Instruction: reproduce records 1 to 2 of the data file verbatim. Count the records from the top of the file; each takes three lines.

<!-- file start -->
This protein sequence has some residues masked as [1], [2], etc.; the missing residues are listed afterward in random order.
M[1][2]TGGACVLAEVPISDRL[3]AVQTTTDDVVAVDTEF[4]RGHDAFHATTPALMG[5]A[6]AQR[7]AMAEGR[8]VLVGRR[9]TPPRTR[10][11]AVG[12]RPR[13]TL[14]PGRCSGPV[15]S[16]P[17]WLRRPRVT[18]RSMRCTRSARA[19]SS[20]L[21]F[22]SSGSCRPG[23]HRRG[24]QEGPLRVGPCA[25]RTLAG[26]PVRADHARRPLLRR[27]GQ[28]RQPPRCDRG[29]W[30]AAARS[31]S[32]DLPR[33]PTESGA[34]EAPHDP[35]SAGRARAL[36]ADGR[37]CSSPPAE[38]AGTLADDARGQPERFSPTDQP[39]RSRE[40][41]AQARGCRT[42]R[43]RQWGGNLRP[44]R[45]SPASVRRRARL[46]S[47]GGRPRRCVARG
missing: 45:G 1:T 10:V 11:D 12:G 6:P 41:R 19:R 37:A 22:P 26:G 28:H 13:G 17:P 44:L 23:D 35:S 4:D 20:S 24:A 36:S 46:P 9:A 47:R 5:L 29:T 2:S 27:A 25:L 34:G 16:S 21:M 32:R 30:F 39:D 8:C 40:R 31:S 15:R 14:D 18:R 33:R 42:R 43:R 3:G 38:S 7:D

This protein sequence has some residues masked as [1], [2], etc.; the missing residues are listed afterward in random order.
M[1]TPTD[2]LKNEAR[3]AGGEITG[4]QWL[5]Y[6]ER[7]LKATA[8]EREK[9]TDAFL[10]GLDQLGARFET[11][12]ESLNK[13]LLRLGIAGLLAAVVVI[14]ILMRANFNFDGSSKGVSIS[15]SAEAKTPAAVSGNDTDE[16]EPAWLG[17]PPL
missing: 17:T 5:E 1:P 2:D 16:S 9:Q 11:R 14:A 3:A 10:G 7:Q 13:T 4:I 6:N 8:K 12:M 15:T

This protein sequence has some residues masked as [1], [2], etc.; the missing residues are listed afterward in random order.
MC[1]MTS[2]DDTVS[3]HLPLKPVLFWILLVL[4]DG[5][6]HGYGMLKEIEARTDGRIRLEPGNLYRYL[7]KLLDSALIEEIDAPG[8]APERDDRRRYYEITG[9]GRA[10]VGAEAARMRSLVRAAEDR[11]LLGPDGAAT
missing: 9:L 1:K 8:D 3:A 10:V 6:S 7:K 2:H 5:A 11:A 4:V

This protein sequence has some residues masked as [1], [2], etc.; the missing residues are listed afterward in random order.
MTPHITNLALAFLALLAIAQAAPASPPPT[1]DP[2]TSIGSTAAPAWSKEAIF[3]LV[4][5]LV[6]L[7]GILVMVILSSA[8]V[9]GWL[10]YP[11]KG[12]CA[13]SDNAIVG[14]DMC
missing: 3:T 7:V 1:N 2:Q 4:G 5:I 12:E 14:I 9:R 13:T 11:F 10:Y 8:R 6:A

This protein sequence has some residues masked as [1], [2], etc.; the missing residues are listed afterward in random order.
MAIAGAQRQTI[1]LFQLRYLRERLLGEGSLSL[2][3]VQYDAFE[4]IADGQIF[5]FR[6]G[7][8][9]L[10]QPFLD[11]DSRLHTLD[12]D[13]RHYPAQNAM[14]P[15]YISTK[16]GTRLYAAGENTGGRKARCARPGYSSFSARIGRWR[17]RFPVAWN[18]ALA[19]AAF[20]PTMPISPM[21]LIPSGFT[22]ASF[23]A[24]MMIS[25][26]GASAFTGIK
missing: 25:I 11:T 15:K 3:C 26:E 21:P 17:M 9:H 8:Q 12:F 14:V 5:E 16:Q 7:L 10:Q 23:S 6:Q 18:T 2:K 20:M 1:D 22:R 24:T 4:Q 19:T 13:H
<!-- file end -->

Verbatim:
This protein sequence has some residues masked as [1], [2], etc.; the missing residues are listed afterward in random order.
M[1][2]TGGACVLAEVPISDRL[3]AVQTTTDDVVAVDTEF[4]RGHDAFHATTPALMG[5]A[6]AQR[7]AMAEGR[8]VLVGRR[9]TPPRTR[10][11]AVG[12]RPR[13]TL[14]PGRCSGPV[15]S[16]P[17]WLRRPRVT[18]RSMRCTRSARA[19]SS[20]L[21]F[22]SSGSCRPG[23]HRRG[24]QEGPLRVGPCA[25]RTLAG[26]PVRADHARRPLLRR[27]GQ[28]RQPPRCDRG[29]W[30]AAARS[31]S[32]DLPR[33]PTESGA[34]EAPHDP[35]SAGRARAL[36]ADGR[37]CSSPPAE[38]AGTLADDARGQPERFSPTDQP[39]RSRE[40][41]AQARGCRT[42]R[43]RQWGGNLRP[44]R[45]SPASVRRRARL[46]S[47]GGRPRRCVARG
missing: 45:G 1:T 10:V 11:D 12:G 6:P 41:R 19:R 37:A 22:P 26:G 28:H 13:G 17:P 44:L 23:D 35:S 4:D 20:S 24:A 36:S 46:P 9:A 47:R 5:L 29:T 2:S 27:A 25:L 34:G 16:S 21:M 32:R 30:F 39:D 8:C 40:R 31:S 15:R 14:D 18:R 33:R 42:R 43:R 3:G 38:S 7:D

This protein sequence has some residues masked as [1], [2], etc.; the missing residues are listed afterward in random order.
M[1]TPTD[2]LKNEAR[3]AGGEITG[4]QWL[5]Y[6]ER[7]LKATA[8]EREK[9]TDAFL[10]GLDQLGARFET[11][12]ESLNK[13]LLRLGIAGLLAAVVVI[14]ILMRANFNFDGSSKGVSIS[15]SAEAKTPAAVSGNDTDE[16]EPAWLG[17]PPL
missing: 17:T 5:E 1:P 2:D 16:S 9:Q 11:R 14:A 3:A 10:G 7:Q 13:T 4:I 6:N 8:K 12:M 15:T